Michael Innis-Jiménez is an associate professor and the director of graduate studies in the department of American studies at the University of Alabama. He has also served as a consultant and team member with the Birmingham Civil Rights Institute's Latino New South Project and as a consultant with the lead museum of the project's consortium, the Levine Museum of the New South in Charlotte, North Carolina. His research interests include the study of early Mexican and Mexican-American migrations to the U.S. Midwest and South. He is the author of Steel Barrio: The Great Mexican Migration to South Chicago (2013), which examines how the fortunes of Mexicans in South Chicago were linked to the built environment. He is currently at work on two book projects: "Recipes for Success: Food, Kinship and Culture in Mexican Chicago, 1914–1950" examines the role of food in the cultural production and everyday lives of Mexicans and Mexican Americans in early twentieth-century Chicago; "The Latino South: A History of Migration and Race in Pursuit of the American Dream" puts the twenty-first-century anti-immigration waves in the American South in historical perspective.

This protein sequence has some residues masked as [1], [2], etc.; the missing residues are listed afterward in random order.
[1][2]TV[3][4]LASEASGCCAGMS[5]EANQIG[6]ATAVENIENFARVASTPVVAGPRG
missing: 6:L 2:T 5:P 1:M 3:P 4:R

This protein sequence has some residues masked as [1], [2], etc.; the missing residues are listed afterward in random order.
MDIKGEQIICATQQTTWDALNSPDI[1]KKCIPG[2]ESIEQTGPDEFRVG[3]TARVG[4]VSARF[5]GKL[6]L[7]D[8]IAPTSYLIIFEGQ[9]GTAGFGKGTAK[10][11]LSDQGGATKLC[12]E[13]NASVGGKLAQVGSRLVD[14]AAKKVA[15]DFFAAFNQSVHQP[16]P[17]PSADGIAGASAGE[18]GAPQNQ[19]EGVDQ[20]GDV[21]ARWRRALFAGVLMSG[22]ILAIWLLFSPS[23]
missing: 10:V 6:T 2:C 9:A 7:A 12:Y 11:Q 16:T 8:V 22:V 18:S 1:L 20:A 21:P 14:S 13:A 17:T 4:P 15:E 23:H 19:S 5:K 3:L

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- Us vs. Them, Then and Now: Understanding Anti-Mexican Rhetoric in Times of Economic Crisis *
- Engaged Learning in the Anti-Immigrant South: Building Bridges in a Hostile Environment *
- El Sabor de la Patria: Mexican Restaurants, Cultural Tourists, and "Authenticity" in Early Mexican Chicago
- The Long History of Latinos and Latinas in the American South
- So Far from Home: Negotiating Cultural, Environmental, and Community Survival in Early Mexican Chicago
- Beyond the Baseball Diamond and Basketball Court: Organized Leisure in Interwar Mexican Chicago
Lectures marked with a * are offered as part of the OAH's initiative, Historians' Perspectives on the Rise of Donald Trump.